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Mack Brown's Texas Sports Hall of Fame Induction Is Wednesday

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Texas head coach Mack Brown will become a member of the Texas Sports Hall of Fame on Wednesday evening in an induction ceremony in Waco.

As Brown discussed at his opening spring press conference, to receive such an honor despite not being from the state and having only coached in the Lone Star State for 14 seasons is no small accomplishment.

But then, Brown's accomplishments since he's been at Texas are much more suited to a description referencing the size of the sprawling state than to a word choice like "small" -- a winning percentage of close to 80 despite the 13-12 record over the last two seasons, a national championship, a national championship game appearance, two victories in two other BCS bowl games, and two Big 12 titles.

More than a simple list of titles and trophies, to assess what Brown has meant to Texas needs a greater perspective, to understand that he has been one of the major catalysts in the reinvigoration and resurrection of the dormant Texas juggernaut by embracing the tradition and past of the school, despite bringing in an outsider's view and having so few ties to the state.

Taking it a step further, to understand the impact beyond the football-related measurables and to understand what has made Brown successful at Texas, it's imperative to gain a firmer grasp on the type of man that he is. For regular readers or even most relatively aware fans, most of this may come as nothing groundbreaking, but it's still worth reading the responses from former players.

For Quan Cosby, it was about Brown's ability to respect his decision to try to play baseball and the fact that he kept his word about Cosby always having a scholarship available if he wanted to come back to football:

He's meant everything to me. He's a man of his word. It was a real tough decision to call him and tell him that I chose baseball, but he didn't gripe. He didn't say anything but, "I respect that. If you ever want to come back you have a scholarship." And five years later, after basically not even touching the football, without even blinking he welcomed me back. That's the type of man he is. He lived up to every ounce of what I ever heard, and I respected whatever I got back.

Some coaches may have begrudged Cosby's decision, but even if Brown was taking the long-term view of keeping the maintaining the relationship to help his football program down the line, there's no question that he achieved that, as Cosby was a bit piece in the 2005 championship run, but a major piece of the team that nearly played for a national title in 2008, but instead settled for Cosby delivering the game-winning play in the Fiesta Bowl, with the final image of the team's elder statesman him diving to paydirt for the victory.

For Ricky Williams, truly caring about his players isn't just an act that he puts on to lure recruits -- it's genuine:

Watching Coach Brown, I learn to appreciate that there are two types of people in the world; those that do what works for them and those that do what works for everyone else. The special thing about Coach Brown is he does what works for others and that allows him to do what works for him. He is a master at finding what is required to achieve success in any situation. And he delivers it with his trademark positive attitude and reassuring handshake. I know he had me ready to run through a wall for him. I think I actually did a few times.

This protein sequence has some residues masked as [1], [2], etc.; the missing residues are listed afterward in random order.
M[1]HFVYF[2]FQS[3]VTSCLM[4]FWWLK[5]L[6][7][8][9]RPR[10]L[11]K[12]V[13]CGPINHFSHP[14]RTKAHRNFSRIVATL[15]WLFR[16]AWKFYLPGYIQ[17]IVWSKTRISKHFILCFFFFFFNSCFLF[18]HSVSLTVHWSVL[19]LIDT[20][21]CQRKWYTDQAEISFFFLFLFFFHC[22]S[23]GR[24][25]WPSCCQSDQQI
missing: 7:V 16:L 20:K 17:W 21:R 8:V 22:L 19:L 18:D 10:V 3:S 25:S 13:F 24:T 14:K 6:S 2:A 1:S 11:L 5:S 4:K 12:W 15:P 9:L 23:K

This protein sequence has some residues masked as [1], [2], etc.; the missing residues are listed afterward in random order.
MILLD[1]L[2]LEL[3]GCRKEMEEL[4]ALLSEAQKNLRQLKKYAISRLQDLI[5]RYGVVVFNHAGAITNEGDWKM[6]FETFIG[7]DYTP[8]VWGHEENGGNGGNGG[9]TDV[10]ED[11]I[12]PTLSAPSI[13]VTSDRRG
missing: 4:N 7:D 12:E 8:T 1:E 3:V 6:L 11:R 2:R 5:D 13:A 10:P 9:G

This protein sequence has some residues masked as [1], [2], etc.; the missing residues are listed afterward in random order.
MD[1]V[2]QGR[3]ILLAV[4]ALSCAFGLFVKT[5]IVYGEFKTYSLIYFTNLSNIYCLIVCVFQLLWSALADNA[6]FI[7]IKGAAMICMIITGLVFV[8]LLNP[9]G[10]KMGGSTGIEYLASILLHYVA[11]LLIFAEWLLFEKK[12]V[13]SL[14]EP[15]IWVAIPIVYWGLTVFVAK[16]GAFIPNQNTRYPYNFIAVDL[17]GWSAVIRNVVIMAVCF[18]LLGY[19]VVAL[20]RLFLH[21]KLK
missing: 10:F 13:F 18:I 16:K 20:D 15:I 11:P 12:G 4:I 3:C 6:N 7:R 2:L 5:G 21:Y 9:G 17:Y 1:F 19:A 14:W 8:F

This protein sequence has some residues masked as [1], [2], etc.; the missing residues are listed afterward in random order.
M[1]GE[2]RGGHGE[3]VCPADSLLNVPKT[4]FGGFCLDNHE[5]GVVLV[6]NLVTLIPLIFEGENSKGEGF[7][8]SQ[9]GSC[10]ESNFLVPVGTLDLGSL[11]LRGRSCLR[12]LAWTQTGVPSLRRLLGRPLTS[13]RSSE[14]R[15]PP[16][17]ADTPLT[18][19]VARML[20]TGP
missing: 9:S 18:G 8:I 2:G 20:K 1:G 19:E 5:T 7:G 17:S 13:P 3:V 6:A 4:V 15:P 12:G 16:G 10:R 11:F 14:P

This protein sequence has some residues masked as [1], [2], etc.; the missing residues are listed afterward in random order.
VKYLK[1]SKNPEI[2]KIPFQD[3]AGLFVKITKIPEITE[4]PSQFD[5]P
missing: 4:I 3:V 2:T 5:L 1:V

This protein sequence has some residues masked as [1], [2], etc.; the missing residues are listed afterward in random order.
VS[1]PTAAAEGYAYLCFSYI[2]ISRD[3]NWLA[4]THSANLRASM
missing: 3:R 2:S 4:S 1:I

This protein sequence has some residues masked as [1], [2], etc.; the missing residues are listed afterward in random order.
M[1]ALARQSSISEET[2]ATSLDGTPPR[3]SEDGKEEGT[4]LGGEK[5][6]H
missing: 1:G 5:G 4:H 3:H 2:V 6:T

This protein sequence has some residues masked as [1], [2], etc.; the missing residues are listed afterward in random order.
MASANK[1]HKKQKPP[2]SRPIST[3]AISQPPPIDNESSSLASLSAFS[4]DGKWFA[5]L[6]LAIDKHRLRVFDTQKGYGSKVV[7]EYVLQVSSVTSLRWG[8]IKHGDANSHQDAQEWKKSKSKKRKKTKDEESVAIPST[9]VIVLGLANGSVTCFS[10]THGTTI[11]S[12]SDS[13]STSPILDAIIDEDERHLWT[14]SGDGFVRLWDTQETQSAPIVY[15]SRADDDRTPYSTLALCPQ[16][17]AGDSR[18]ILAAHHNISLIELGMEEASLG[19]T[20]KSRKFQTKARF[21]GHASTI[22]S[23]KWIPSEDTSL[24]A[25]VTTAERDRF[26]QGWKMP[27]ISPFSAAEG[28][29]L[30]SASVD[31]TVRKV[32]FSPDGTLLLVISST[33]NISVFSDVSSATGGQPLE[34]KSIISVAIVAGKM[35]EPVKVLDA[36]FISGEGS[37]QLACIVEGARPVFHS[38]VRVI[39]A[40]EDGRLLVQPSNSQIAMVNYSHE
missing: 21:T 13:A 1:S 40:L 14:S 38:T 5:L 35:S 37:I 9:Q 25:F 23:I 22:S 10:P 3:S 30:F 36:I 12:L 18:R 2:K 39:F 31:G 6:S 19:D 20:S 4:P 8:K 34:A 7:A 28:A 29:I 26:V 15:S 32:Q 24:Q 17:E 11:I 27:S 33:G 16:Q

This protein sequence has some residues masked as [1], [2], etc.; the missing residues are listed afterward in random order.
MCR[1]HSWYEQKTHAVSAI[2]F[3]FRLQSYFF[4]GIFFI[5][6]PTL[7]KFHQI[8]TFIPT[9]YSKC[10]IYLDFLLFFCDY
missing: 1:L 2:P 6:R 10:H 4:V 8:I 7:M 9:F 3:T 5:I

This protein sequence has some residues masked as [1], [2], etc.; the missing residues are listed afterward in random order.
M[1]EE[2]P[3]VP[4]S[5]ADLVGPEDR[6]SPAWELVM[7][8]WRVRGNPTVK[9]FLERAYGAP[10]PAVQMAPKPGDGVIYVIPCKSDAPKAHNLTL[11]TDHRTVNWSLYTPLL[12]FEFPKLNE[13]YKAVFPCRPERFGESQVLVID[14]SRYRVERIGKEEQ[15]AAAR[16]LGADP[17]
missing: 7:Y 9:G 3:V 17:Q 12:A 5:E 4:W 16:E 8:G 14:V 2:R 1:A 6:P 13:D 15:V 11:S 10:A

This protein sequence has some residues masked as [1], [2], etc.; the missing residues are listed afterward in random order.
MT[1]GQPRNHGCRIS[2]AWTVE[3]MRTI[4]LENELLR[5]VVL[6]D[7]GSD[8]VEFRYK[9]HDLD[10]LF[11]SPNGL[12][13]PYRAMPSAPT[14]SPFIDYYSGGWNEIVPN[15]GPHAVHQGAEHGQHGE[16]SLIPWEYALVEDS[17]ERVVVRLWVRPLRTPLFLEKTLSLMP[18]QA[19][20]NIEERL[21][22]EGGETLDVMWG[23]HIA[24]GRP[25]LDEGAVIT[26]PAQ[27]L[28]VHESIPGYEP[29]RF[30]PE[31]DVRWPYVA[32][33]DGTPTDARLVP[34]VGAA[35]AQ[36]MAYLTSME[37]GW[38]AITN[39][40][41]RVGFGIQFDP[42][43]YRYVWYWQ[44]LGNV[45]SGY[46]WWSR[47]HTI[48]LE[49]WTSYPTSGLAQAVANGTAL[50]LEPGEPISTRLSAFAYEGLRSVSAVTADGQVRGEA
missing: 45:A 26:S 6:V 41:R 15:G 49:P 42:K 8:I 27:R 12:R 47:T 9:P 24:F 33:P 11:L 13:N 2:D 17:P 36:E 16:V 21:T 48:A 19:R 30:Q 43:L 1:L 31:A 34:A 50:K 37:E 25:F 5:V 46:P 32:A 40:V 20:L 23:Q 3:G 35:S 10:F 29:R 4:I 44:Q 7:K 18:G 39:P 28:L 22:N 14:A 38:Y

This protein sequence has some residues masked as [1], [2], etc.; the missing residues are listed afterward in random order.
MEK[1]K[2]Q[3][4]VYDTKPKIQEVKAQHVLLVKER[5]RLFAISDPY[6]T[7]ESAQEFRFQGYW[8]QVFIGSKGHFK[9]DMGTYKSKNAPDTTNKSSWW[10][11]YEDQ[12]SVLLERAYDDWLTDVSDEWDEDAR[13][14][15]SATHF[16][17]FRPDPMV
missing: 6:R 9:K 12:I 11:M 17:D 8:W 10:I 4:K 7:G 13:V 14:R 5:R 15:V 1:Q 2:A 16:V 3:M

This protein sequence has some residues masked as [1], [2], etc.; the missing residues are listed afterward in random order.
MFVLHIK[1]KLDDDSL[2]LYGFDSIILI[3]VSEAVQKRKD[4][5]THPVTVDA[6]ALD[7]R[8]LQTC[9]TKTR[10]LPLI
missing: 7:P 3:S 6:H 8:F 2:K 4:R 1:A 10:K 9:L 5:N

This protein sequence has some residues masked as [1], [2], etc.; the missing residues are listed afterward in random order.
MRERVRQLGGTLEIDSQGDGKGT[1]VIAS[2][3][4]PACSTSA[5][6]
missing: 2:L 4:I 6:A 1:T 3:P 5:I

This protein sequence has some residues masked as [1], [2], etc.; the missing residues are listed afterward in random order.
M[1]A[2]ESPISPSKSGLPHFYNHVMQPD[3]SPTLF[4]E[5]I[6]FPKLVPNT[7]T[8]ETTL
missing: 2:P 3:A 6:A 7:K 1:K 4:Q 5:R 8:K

Yes, Ricky, you ran through some walls for Mack. And Aggies, Lots and lots of Aggies.

It's a relationship that Brown maintains with his former players and/or assistants even after they leave, as was the case for Major Applewhite, which may have been no small factor in the former Texas quarterback and forever cult hero returning to Austin by way of a backwards move from a position of greater responsibility at Alabama:

He has helped me as a player and as a coach. But even when I wasn't here - when I was at Syracuse or at Rice or Alabama - when I was trying to make decisions for my family. In the coaching industry, it's really hard when you're a young guy trying to work your way up, when you don't know the answers. And he always had the time for me. He always had time to pick up the phone and answer questions and lead me in the right direction. So that's the mark of somebody - when they help you when you can't help them.

Beyond the relationships, tight end David Thomas was thankful for the perspective the Brown helped provide him about the game of football and its ultimate importance in his life:

He has always worked hard at teaching us to do the right thing. I'll never forget him talking to us after we just won the National Championship about that being a great moment in our lives, but not letting that be the greatest moment in our lives, and that we needed to move on to be better fathers and husbands. I think the clarity he had in that big of a moment to remind us that football is just a game, but there are more important things in life, and the balance that he has between pushing us in football and pushing us in life is something I really respect and appreciate about him.

It's well worth reading all of the quotes from Brown's former players and also worth it to spend a moment to consider everything that Brown has brought to the program, because despite whatever criticisms may be leveled against him, there may not have been another coach better suited to take the Longhorns back to the top than Mack Brown, the kid from Putnam County Tennessee who never wanted anything more growing up than to follow the footsteps of his father and grandfather and coach football, become a principal, and then a superintendent.

Perhaps that's why Brown was probably telling the truth when he called the honor "overwhelming."